5.9.6 Conductor Insulation. Conductors shall have insulated covering rated for the application. Multiple conductors combined in cables shall have insulation and either a lead sheath or other covering around the conductors. Conductors passing between the branches of trees shall be protected with wooden strips or other protective means.
5.9.7 Conductor Support Spans. Conductors hung in long spans shall be supported on insulators spaced at intervals not greater than 150 feet (45.7 m). Conductors shall be hung under rather than over electric light and power conductors, unless this is impossible.
5.9.8 First-point Connection at Exterior of Monitoring Facility. Communication service conductors connecting the cables to the first point of attachment to the monitoring facility building shall have weather resistant insulating cover and shall be routed to avoid awnings, swinging signs, shutters and the like. Where a conductor is carried along the outside walls of a building, it shall either be enclosed in rigid metal electrical conduit or shall have rated weather resistant insulation. If not enclosed in a rigid conduit, the conductor shall be supported at least every 12 feet (3.66 m) on supports and, where required, independently supported on insulators and shall enter the building not less than 18 feet (5.49 m) above grade level. No portion of the conductor shall be less than 1 foot (305 mm) from electrical light and power conductors.
5.10.1 Screening. A pre-hire screening process shall be required and shall include background investigations to determine if candidates have felony conviction records.
5.10.2 Record Verification. Previous employment statements shall be verified, if possible.
5.10.3 Drug Screening. Pre-hire drug screening or polygraph tests shall be performed on all candidates and satisfactory test results shall be a requirement for any employment opportunity.
5.10.4 Written Policies. A written policy statement pro-viding for mandatory random drug testing shall be provided.
5.10.5 Communications Recording. All telecommunications shall be recorded or monitored.
6.1.1 Formal Plan. A formal written plan for disaster preparedness and recovery shall exist, shall be updated at least every six months, and shall include:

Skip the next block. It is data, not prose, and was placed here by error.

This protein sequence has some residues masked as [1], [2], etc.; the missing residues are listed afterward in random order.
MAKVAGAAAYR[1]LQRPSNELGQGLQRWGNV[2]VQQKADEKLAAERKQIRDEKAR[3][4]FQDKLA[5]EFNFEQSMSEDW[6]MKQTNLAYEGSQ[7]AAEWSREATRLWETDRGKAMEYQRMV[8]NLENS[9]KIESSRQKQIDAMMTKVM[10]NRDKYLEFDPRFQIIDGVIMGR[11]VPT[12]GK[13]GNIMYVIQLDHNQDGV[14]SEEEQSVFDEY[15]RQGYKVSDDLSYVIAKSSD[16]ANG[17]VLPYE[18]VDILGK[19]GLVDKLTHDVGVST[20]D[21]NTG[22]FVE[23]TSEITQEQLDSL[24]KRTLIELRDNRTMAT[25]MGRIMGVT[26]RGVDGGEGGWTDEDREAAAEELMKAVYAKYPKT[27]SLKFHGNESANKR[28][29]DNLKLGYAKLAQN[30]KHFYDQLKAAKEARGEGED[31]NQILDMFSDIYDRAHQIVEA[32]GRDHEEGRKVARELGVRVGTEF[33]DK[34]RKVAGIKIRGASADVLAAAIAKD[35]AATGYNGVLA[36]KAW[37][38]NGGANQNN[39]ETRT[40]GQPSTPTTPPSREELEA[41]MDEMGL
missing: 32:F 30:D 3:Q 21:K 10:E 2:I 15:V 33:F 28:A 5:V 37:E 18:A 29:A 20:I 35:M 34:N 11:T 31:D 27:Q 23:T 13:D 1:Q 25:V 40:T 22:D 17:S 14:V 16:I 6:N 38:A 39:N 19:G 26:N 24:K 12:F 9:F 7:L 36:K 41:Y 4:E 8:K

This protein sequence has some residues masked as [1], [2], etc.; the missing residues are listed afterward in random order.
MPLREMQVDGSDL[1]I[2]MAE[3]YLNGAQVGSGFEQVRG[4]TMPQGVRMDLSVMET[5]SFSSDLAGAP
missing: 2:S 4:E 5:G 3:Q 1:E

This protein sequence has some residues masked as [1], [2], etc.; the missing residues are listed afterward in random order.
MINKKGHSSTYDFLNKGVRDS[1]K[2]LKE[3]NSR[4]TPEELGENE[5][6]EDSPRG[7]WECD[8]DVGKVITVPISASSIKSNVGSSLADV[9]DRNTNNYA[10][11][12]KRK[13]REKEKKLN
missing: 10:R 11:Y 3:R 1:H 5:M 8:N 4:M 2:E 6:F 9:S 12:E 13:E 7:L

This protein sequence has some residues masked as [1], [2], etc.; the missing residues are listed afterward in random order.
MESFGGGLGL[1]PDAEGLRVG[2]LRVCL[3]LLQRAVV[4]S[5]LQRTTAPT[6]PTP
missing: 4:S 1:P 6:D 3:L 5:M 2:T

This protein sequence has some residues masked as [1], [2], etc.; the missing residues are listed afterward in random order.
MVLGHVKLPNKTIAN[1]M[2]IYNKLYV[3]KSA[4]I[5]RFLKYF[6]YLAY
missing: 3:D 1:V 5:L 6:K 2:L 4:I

6.1.2 Foreseeable Disasters. Potential natural and man-made disaster threats, national and local, that could affect the monitoring facility.
6.1.3 Emergency Names List. An emergency notification list that includes names, work/home/vacation-home telephone numbers, and home addresses of management, technical, and all other relevant personnel.
6.1.4 Equipment Vendor Contacts. 24-hour emergency telephone and fax numbers for equipment vendors and technical assistance groups.
6.1.5 Municipal Agency Contacts. Emergency telephone numbers for all local-to-monitoring-facility municipal agencies.
6.1.6 Utility Contacts. Formalized emergency procedures and 24-hour contact names and telephone numbers within the local utility and telephone companies.
6.1.7 Potential Relocation Site List. List of potential relocation sites, including site information and 24-hour emergency management contact names and telephone numbers.
6.2 Municipal Liaison Visits. Monitoring facility personnel shall make annual liaison visits to local municipal authorities to explain how vital the monitoring facility operation is to local and surrounding communities.
6.3.1 Computer Programs. Off-site storage of all pertinent computer programs and data back-ups shall be provided.
6.3.2 Communication Circuit Information. Off-site storage shall also include listings of telephone circuit numbers, wiring diagrams, equipment configuration, and all information needed to re-establish monitoring facility operations.
6.4.1 Plan Awareness. Knowledge and familiarity with the general contents of the disaster plan, and with the location of at least one readily-accessible copy of the plan, shall be required for all supervisory employees and non-supervisory personnel as may be appropriate. At least one semi-annual meeting shall be conducted to discuss the contents of the plan with all appropriate personnel in order to make sure that employees know their responsibilities in case of an emergency.
6.4.2 Plan Responsibility. A management-level employee shall be formally designated to update and maintain the data required in the plan and to verify that current copies of the plan are kept in designated and accessible locations.
Bill traps are particularly susceptible to being false alarmed. The use of these devices is not generally recommended due to this false alarm problem. In instances where bill traps are to be used, they should be installed in pairs so that both devices must be activated before a hold-up alarm signal is transmitted to the monitoring facility. When such an arrangement is provided, a trouble signal should be sent to the monitoring facility if only one bill trap is activated so that the situation can be corrected without delay.
Note: Once one bill trap is activated, the user is back to operating with a single bill trap as a hold-up alarm activating de-vice. As an alternative to a trouble signal to the monitoring facility, or where the hold-up alarm is monitored by a police department directly, a local trouble indicator may be used. The local trouble indicator shall not be visible or audible to the potential criminal.
This section is currently under development.
This section is currently under development.
This section is currently under development.